Uber increases quarterly revenue but food delivery costs eat profit

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By Munsif Vengattil and Tina Bellon

(Reuters) – Uber Technologies Inc (N:) drew more customers to its ride-hailing and food delivery business in a boost to its fourth-quarter revenue, but high costs at Uber Eats meant Uber continues to lose money as it tries to outspend competitors.

Total revenue rose 37% to $4.07 billion on a yearly basis, compared with analysts’ average estimate of $4.06 billion, according to IBES data from Refinitiv.

However, net loss attributable to Uber widened to $1.1 billion, or 64 cents per share, from a loss of $887 million, or $1.98 per share, a year earlier.

Three-quarters of Uber’s revenue came from its ride-hailing service, available in more than 700 cities worldwide. The core segment had its best quarter yet and on its own, Uber’s ride-hailing business would already be profitable, but the company is burning through cash pursuing an array of other initiatives.

The company said its monthly active users rose to 111 million globally, also in line with estimates of 110.78 million.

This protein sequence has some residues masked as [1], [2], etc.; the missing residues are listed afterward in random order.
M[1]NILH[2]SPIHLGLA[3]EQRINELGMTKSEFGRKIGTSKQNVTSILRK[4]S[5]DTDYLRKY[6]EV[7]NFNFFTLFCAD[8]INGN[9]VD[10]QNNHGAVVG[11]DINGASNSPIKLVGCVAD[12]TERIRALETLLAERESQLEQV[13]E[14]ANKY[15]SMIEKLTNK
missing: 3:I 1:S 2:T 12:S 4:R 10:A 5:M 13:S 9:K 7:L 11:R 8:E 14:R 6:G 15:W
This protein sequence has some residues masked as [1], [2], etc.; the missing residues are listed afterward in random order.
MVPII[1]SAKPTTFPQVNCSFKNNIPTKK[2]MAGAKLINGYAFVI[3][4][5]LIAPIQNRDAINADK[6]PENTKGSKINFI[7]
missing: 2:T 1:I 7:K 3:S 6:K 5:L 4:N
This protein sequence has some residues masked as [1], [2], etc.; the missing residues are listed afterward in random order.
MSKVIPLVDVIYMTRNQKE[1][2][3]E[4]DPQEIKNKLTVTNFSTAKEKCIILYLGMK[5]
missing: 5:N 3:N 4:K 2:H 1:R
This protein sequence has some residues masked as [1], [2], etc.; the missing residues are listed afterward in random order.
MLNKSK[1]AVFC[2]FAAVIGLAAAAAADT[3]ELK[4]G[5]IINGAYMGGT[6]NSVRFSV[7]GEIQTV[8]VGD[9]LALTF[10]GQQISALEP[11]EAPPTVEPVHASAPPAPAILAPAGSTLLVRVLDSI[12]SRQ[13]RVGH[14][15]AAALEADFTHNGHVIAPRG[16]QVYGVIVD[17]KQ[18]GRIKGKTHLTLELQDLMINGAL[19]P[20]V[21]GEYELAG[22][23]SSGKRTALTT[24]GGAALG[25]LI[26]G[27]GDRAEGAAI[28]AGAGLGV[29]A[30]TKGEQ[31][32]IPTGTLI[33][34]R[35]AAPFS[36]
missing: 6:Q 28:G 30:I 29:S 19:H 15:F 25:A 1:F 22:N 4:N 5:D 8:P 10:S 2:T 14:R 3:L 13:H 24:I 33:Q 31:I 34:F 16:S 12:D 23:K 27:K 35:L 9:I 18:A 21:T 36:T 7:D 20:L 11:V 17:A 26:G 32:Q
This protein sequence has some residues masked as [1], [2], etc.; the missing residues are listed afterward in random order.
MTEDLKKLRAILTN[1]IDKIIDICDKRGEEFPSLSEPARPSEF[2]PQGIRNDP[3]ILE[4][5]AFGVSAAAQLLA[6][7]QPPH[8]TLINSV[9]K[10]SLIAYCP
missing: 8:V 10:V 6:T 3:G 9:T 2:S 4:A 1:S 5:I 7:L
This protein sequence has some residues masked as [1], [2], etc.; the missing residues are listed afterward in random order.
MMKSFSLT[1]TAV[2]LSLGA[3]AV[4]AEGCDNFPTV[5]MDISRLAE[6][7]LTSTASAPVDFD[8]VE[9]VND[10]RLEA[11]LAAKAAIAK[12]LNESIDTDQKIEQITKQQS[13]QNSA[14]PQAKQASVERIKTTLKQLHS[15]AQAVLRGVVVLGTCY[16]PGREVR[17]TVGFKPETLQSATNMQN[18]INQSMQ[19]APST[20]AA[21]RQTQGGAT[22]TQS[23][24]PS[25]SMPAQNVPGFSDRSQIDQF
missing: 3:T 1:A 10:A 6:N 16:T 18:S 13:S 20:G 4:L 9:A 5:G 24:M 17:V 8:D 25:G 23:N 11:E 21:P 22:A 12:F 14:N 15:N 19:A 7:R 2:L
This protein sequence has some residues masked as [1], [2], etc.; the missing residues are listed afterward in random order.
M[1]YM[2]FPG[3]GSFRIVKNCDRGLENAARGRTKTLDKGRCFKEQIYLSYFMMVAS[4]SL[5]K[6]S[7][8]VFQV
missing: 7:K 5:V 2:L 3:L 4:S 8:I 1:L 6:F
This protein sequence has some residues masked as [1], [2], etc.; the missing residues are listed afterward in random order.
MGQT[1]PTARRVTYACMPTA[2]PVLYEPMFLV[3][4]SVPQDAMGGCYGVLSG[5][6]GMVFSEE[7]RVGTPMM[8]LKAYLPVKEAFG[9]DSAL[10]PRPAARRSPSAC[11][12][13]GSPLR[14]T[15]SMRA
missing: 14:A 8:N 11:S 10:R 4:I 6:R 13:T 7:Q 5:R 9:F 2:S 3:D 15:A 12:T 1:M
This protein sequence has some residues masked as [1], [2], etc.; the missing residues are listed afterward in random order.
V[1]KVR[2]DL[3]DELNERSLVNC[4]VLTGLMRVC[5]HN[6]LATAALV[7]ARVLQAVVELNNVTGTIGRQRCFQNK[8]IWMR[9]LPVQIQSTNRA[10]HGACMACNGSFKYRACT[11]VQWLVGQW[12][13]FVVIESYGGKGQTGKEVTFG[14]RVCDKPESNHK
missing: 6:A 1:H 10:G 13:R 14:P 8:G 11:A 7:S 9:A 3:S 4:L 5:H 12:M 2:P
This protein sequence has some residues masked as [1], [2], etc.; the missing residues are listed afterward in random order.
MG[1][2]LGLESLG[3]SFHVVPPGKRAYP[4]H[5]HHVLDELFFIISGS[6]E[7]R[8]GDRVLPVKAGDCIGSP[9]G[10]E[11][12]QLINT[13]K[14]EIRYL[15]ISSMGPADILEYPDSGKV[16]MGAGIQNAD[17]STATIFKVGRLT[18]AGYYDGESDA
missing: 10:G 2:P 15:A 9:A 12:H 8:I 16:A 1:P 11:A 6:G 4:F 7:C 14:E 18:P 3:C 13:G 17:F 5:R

Gross bookings, a measure of total value of rides before driver costs and other expenses, rose 28% to $18.13 billion from a year earlier, compared with estimates of $18.03 billion.

But Uber’s total costs rose 25.2% to $5.04 billion in the quarter, as the company spent heavily on expanding its food delivery platform.

While revenue at Uber Eats grew nearly 14% on a quarterly basis, Uber also increased spending to attract drivers, with promotional incentives outpacing the segment’s revenue growth. Promotional costs as a share of revenue at Uber’s Eats business grew 4% from the third quarter.

Uber was the biggest of a group of Silicon Valley startups that went public last year against the backdrop of a global stock market sell-off sparked by trade tensions between the United States and China. Uber also faces increased regulation in several countries and fights with its drivers over wages and working conditions.

Uber in November promised to be profitable on an adjusted basis by the end of 2021, excluding stock-based compensation expenses and other items.

In reaching its profitability goal, Uber has vowed to exit markets where it could not become the dominant food delivery player.

The company in January sold its food-ordering business in India to local competitor Zomato, in exchange taking a stake in the startup. The Indian business contributed only 3% of gross bookings in the first nine months of last year, but accounted for a quarter of the company’s adjusted operating losses.

Investors welcomed the news as a sign of Uber prioritizing profit over growth, sending the company’s shares up on Jan. 21, the day after the announcement.

Uber shares were up 0.8% in after-hours trading.

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